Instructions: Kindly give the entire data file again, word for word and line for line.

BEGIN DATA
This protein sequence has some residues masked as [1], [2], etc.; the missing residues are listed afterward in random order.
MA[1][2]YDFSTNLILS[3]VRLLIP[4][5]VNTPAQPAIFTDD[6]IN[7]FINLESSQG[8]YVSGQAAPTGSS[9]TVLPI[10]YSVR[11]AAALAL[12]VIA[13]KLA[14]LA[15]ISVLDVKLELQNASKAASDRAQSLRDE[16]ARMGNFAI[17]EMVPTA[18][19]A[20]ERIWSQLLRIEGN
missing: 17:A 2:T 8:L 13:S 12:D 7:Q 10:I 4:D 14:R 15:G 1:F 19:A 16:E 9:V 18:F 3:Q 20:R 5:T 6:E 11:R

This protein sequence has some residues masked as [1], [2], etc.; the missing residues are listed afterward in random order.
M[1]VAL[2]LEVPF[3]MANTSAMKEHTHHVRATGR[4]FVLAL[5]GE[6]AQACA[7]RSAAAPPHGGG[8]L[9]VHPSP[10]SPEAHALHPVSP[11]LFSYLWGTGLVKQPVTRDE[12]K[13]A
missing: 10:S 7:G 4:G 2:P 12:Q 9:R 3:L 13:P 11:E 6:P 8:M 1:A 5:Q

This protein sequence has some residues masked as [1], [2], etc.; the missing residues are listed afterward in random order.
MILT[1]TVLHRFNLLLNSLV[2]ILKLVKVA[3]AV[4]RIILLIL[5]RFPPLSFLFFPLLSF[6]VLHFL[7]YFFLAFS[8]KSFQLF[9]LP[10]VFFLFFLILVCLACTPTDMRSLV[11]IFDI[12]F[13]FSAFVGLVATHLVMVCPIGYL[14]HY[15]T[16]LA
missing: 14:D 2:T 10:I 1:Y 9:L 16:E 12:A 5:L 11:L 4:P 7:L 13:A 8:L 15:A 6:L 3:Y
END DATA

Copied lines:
This protein sequence has some residues masked as [1], [2], etc.; the missing residues are listed afterward in random order.
MA[1][2]YDFSTNLILS[3]VRLLIP[4][5]VNTPAQPAIFTDD[6]IN[7]FINLESSQG[8]YVSGQAAPTGSS[9]TVLPI[10]YSVR[11]AAALAL[12]VIA[13]KLA[14]LA[15]ISVLDVKLELQNASKAASDRAQSLRDE[16]ARMGNFAI[17]EMVPTA[18][19]A[20]ERIWSQLLRIEGN
missing: 17:A 2:T 8:L 13:S 12:D 7:Q 10:I 4:D 14:R 15:G 1:F 19:A 16:E 9:V 18:F 3:Q 20:R 5:T 6:E 11:R

This protein sequence has some residues masked as [1], [2], etc.; the missing residues are listed afterward in random order.
M[1]VAL[2]LEVPF[3]MANTSAMKEHTHHVRATGR[4]FVLAL[5]GE[6]AQACA[7]RSAAAPPHGGG[8]L[9]VHPSP[10]SPEAHALHPVSP[11]LFSYLWGTGLVKQPVTRDE[12]K[13]A
missing: 10:S 7:G 4:G 2:P 12:Q 9:R 3:L 13:P 11:E 6:P 8:M 1:A 5:Q

This protein sequence has some residues masked as [1], [2], etc.; the missing residues are listed afterward in random order.
MILT[1]TVLHRFNLLLNSLV[2]ILKLVKVA[3]AV[4]RIILLIL[5]RFPPLSFLFFPLLSF[6]VLHFL[7]YFFLAFS[8]KSFQLF[9]LP[10]VFFLFFLILVCLACTPTDMRSLV[11]IFDI[12]F[13]FSAFVGLVATHLVMVCPIGYL[14]HY[15]T[16]LA
missing: 14:D 2:T 10:I 1:Y 9:L 16:E 12:A 5:L 11:L 4:P 7:L 13:A 8:L 15:A 6:L 3:Y